My technique is driven by the need to keep creativity present as far into the process as possible, and to eliminate as much (of what I perceive as) busywork as possible. Also, the physical difficulty of handling large quilt tops has led me to work with smaller units that are completely finished (batted, backed, and quilted) before they are assembled into one large piece.
'Of all the really bad things that can happen to you, making a mistake with a piece of fabric is not one of them.' This new perspective has given me much more freedom, especially from the 'rules' of quilting. (I don't know who told me those rules, but they were certainly internalized.)"
Q: What led you to begin making art?
A: "I don't know, but I have a need to do it."
Q: Do you now, or have you earlier, work(ed) in another medium?
A: "Yes, in music. I'm currently a composer and saxophonist."
Q: What are your goals in creating art?
A: "One goal is to keep creativity present as far into the process as possible, and to eliminate as much (of what I perceive as) busywork as possible. Another goal is to allow the quilt to tell me what to do, instead of trying to force something that may have been my original idea but just isn't working now."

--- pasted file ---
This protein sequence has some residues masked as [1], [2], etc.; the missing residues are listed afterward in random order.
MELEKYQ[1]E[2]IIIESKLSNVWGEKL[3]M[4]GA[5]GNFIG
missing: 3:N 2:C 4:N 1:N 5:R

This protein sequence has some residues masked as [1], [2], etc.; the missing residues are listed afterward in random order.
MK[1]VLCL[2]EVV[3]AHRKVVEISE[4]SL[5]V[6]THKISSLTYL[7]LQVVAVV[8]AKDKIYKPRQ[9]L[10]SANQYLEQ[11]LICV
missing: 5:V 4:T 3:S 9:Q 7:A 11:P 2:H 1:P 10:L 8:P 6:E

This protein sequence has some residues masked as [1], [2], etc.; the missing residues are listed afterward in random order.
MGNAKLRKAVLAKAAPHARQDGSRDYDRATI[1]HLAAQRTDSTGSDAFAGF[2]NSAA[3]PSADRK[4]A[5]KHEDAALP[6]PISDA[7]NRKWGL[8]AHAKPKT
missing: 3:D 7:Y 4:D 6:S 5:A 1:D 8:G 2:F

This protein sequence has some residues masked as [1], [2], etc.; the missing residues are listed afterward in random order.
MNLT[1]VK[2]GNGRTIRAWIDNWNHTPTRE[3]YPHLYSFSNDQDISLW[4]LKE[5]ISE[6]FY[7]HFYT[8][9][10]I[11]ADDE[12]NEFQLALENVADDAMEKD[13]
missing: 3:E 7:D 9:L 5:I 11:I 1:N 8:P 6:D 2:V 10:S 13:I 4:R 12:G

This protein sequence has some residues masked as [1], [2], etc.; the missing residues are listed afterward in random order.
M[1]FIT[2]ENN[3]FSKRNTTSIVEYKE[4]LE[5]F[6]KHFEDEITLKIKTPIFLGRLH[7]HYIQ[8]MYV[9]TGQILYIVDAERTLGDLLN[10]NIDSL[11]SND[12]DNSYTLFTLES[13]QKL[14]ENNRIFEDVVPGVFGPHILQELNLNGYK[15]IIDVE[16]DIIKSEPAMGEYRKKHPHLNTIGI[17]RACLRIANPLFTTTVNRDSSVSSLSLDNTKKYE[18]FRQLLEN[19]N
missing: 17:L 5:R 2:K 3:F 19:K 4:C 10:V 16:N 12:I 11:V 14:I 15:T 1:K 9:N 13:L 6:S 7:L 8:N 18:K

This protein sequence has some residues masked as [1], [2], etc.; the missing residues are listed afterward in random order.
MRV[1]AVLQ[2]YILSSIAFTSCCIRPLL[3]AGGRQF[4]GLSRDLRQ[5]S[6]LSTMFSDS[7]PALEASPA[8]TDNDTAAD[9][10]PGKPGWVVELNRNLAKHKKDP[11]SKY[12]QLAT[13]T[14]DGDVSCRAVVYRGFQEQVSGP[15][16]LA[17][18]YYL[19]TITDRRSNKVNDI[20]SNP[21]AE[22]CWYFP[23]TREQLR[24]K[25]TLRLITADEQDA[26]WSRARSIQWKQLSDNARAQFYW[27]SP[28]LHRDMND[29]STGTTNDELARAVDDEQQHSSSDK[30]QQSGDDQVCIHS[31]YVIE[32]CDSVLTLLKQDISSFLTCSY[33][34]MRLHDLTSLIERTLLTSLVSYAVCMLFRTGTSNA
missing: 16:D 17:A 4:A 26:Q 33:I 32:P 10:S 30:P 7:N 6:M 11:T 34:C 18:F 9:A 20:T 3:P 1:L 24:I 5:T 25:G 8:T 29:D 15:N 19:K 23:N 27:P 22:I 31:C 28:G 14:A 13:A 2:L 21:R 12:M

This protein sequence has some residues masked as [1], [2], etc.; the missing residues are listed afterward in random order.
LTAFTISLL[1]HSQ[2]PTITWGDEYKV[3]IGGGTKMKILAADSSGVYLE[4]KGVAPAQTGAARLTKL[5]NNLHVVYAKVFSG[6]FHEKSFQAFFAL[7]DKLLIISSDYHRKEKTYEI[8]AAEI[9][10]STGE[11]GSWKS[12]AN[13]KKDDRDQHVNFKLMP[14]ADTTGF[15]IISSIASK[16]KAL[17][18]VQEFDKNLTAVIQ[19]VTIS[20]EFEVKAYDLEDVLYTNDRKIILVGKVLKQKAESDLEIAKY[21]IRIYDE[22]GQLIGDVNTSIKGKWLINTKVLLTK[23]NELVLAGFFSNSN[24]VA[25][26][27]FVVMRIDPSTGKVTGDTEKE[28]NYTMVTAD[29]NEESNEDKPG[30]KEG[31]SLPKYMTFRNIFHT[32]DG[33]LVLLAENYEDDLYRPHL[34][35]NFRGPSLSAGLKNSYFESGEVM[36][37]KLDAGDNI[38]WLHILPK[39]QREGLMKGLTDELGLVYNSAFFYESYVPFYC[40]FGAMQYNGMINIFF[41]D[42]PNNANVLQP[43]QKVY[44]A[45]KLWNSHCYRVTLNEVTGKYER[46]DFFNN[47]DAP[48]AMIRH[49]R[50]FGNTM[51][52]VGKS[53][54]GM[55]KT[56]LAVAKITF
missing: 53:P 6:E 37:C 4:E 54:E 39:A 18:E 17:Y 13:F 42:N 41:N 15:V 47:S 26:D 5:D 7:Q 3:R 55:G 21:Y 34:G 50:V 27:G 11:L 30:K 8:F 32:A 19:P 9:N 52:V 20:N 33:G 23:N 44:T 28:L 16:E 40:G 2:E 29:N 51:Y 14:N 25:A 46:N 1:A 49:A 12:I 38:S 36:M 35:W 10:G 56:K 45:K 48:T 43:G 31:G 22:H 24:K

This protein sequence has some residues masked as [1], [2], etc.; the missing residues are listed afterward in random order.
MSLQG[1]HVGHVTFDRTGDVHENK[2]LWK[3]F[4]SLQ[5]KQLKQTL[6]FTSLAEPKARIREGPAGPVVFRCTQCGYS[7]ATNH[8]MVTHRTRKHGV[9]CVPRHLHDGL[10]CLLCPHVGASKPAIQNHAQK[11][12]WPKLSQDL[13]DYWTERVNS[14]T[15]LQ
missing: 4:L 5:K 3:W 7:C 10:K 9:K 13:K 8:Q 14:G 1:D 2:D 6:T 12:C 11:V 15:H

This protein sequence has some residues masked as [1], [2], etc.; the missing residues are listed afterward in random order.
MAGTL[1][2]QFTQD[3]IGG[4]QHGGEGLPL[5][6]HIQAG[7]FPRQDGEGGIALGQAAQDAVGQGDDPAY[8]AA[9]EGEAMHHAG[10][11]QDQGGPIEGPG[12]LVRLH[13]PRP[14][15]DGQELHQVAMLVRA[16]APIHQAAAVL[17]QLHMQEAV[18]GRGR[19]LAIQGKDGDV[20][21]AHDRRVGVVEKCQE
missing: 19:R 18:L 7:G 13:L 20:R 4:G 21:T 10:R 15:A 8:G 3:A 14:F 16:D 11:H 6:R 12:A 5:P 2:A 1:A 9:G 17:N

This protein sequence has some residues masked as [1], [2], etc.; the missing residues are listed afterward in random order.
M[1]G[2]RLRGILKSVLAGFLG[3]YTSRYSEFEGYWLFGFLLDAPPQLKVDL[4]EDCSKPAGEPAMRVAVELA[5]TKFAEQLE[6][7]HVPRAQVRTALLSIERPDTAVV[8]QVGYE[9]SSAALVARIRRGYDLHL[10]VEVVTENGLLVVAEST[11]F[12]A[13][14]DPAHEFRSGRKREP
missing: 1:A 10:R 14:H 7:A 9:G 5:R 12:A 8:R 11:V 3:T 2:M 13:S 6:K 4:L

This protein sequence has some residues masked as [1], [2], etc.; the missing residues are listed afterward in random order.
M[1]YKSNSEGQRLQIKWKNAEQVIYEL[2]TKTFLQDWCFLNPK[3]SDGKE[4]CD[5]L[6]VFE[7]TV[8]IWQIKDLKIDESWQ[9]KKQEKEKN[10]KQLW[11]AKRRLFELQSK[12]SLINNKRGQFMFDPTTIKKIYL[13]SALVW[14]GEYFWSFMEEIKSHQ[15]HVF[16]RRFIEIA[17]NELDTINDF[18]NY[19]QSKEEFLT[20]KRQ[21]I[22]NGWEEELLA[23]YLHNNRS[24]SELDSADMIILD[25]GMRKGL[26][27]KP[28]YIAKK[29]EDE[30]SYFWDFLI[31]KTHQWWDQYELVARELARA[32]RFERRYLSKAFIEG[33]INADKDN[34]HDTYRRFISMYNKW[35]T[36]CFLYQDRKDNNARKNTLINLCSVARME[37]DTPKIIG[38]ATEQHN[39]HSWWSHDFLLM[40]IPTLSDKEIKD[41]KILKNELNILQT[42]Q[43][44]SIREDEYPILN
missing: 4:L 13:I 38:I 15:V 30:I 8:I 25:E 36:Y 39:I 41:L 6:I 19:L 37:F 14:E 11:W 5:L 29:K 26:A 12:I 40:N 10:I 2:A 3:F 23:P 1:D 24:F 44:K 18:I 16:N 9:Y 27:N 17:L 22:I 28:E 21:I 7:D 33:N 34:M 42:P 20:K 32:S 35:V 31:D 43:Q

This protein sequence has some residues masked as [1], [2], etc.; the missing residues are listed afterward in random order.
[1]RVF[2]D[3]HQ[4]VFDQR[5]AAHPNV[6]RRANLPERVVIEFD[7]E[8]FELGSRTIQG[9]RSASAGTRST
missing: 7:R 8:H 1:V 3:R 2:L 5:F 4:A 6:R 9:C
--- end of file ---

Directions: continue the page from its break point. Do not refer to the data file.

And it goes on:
Q: What is your studio like? space, atmosphere, noise, etc?
A: "It used to be a spare bedroom. It now has one wall of floor-to-ceiling fabric, one flannel covered design wall, and one wall of shelves containing books and many plastic boxes full of scraps and notions and stuff. I have two sewing machines, a Singer nearly as old as I am and a Bernina 1020. There is hardly anything better than sitting at the sewing machine on a summer day, listening to a baseball game and making a quilt."
Q: What other activities do you enjoy?
A: "Reading mysteries, singing in the church choir, spending time with my husband, following baseball (I made an Oakland A's quilt and had players and coaches and broadcasters sign it.)
Q: Is there anything else you would like to tell us about yourself?
A: "I've been Artist-in-Residence at Sunnyvale (CA) Presbyterian Church since 1995, which includes working with fabric on a very large scale, getting many people involved, and not being in total control of everything. Having cancer showed me how little control I actually do have, and so, 'letting go' of many things has been a continuing but often difficult process. (After surgery, chemotherapy, radiation, and physical therapy, I am feeling great and getting good reports from the doctors!)"